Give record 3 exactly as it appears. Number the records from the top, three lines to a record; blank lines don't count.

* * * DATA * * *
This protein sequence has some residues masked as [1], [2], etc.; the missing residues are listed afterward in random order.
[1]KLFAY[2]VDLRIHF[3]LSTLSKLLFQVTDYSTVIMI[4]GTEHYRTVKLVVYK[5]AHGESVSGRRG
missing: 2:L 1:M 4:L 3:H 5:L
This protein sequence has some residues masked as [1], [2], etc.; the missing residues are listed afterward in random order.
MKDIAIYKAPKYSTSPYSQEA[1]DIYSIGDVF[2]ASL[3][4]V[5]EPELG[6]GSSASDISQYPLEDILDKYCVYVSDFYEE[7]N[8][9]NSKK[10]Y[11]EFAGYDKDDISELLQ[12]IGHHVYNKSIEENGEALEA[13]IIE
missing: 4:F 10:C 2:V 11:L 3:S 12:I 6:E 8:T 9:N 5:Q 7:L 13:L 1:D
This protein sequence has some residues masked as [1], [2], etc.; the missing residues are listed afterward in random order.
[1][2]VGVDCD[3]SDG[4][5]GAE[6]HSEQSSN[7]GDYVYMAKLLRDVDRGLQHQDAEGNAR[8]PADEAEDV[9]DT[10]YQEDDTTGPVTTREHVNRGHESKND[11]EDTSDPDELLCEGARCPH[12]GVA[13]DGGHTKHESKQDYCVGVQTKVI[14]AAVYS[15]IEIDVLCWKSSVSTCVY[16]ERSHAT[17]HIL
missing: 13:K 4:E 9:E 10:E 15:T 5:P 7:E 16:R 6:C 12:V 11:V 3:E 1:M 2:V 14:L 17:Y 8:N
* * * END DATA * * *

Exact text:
This protein sequence has some residues masked as [1], [2], etc.; the missing residues are listed afterward in random order.
[1][2]VGVDCD[3]SDG[4][5]GAE[6]HSEQSSN[7]GDYVYMAKLLRDVDRGLQHQDAEGNAR[8]PADEAEDV[9]DT[10]YQEDDTTGPVTTREHVNRGHESKND[11]EDTSDPDELLCEGARCPH[12]GVA[13]DGGHTKHESKQDYCVGVQTKVI[14]AAVYS[15]IEIDVLCWKSSVSTCVY[16]ERSHAT[17]HIL
missing: 13:K 4:E 9:E 10:E 15:T 5:P 7:E 16:R 6:C 12:V 11:V 3:E 1:M 2:V 14:L 17:Y 8:N